GET BACK ON COURSE

It’s not too late to set money res­o­lu­tions for 2019

Albuquerque Journal - - BUSINESS - BY SARAH SKID­MORE SELL

New Year’s Day has come and gone and per­haps your re­solve to stick to your res­o­lu­tions has dis­ap­peared by now as well. If so, don’t de­spair — it’s not too late to set and achieve some money goals.

Why goals mat­ter

It is im­por­tant to use goals to help achieve big plans. For ex­am­ple, you may want to re­tire com­fort­ably or own a house one day. But how do you do that? By set­ting smaller, achiev­able goals to get you down that path.

“It’s plan­ning,” said Michael Eisen­berg, CPA, fi­nan­cial plan­ner and mem­ber of a fi­nan­cial lit­er­acy com­mis­sion for the Amer­i­can in­sti­tute of CPAs. “Set­ting goals is equal to plan­ning. When you have a goal you can see it and take steps to­ward it.”

And when it comes to some­thing as im­por­tant and long-term as your fi­nan­cial se­cu­rity, goals are ex­tremely im­por­tant. Once you write down a spe­cific goal it be­gins to be­come more real. And if you take ac­tion on it and see in­cre­men­tal suc­cess, it can of­ten pro­vide the pos­i­tive feed­back loop that helps keep peo­ple go­ing.

“It’s in­ter­est­ing to watch hu­man be­hav­ior,” Eisen­berg said. “When (clients) start to set some money away and see it grow they start to (think) ‘wow’ and con­tinue to do it.”

Why now?

New Year’s has passed but a re­cent study from the Whar­ton School at the Univer­sity of Penn­syl­va­nia found that other days that have im­por­tance to in­di­vid­u­als can serve as fresh starts of sorts as well.

The study found that cer­tain “land­mark” days — such as a birth­day, the start of a new week or be­gin­ning of a new school term — can jump start new habits. The ex­act day doesn’t mat­ter as much as the fact it is em­braced by an in­di­vid­ual. That’s be­cause when peo­ple buy into these land­marks, they in­ter­rupt the tra­di­tional de­ci­sion-mak­ing process, help­ing peo­ple fo­cus on their high-level goals rather than the mun­dane de­tails of daily life.

Con­sider a stop for cof­fee in the morn­ing. Where some­one might nor­mally de­cide if they are go­ing to stop based on a de­sire for cof­fee or how long the line is, this think­ing may shift if some­one has em­braced a big­ger goal, said Whar­ton re­searcher Katherine Milk­man. The think­ing may shift to “Is this cof­fee help­ing my ul­ti­mate goal of sav­ing money?”

Milk­man, who spe­cial­izes in be­hav­ior change and de­ci­sion mak­ing, also notes that peo­ple should not beat them­selves up if they have tried and failed be­fore.

“Change is hard,” she said. “We have all tried these things be­fore and we all need a kick in the butt to try again.”

How to craft a goal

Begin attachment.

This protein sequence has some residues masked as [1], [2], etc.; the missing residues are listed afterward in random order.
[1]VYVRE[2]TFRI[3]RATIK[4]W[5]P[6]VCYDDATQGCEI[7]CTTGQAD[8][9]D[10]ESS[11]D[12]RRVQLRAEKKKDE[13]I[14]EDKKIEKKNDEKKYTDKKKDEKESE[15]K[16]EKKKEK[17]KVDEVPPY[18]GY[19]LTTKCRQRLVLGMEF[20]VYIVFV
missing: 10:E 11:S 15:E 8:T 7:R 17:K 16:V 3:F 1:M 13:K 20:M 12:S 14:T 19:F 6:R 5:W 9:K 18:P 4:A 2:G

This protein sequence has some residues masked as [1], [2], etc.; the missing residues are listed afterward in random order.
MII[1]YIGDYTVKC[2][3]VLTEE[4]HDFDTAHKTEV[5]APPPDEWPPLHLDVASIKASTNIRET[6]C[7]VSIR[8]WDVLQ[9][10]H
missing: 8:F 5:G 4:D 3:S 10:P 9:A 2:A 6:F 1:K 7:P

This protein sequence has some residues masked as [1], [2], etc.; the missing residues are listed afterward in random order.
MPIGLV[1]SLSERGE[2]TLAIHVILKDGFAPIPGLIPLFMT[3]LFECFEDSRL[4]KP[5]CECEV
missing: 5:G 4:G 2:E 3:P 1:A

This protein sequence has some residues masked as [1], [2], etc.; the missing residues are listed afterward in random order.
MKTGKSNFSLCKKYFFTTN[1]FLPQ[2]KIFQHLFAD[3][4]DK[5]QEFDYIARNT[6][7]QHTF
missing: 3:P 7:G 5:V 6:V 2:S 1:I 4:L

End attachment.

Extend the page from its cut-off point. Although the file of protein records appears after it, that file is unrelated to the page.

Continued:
It is im­por­tant to pick a goal that re­ally mat­ters to you.

Once you have a goal, make sure it is achiev­able. So don’t say you will save $29,000 if you earn $30,000, Milk­man said as an ex­am­ple. Try some­thing more bite-sized like sav­ing $2,000 and cal­cu­late what that might mean on a weekly ba­sis. Then fig­ure out what steps you need to take (take the bus, bring your lunch twice a week, etc.) to make that hap­pen.

Lastly, write it down. Ex­perts across the board agree this helps ce­ment your goal.

How to make them stick

Con­sider both the car­rot and the stick.

On the car­rot side, keep your big­ger goal in mind when you make smaller de­ci­sions along the way. And maybe con­sider how your fu­ture self might feel if you achieve that goal. A 2014 study from re­searchers from a group of uni­ver­si­ties used age pro­gres­sion soft­ware to show peo­ple what they looked like at re­tire­ment age. Those who saw the older images of them­selves were sig­nif­i­cantly more will­ing to save money for re­tire­ment than those who had not. You may also want to con­sider the stick: some peo­ple com­mit to a fi­nan­cial penalty if they fail to meet smaller goals along the way.

Some peo­ple make their goals pub­lic as the shame of ad­mit­ting fail­ure keeps them com­mit­ted. “Any­thing you can do to make it painful to fail makes it in­cen­tive to suc­ceed,” Milk­man said.

Also, try mak­ing it easy on your­self. If you are com­mit­ted to sav­ing or pay­ing off a debt, au­to­mate it so that money is moved with­out you even hav­ing to take fur­ther ac­tion.

JAE C. HONG/ASSOCIATED PRESS

A man is sil­hou­et­ted against the wall il­lu­mi­nated by the late af­ter­noon sun­light as he walks through the Na­dine and Ed Car­son Am­phithe­ater at the Walt Dis­ney Con­cert Hall in Los An­ge­les. New Years Day has come and gone and per­haps your re­solve to stick to your res­o­lu­tions has dis­ap­peared by now as well. If so, dont de­spair, its not too late to set and achieve some money goals.

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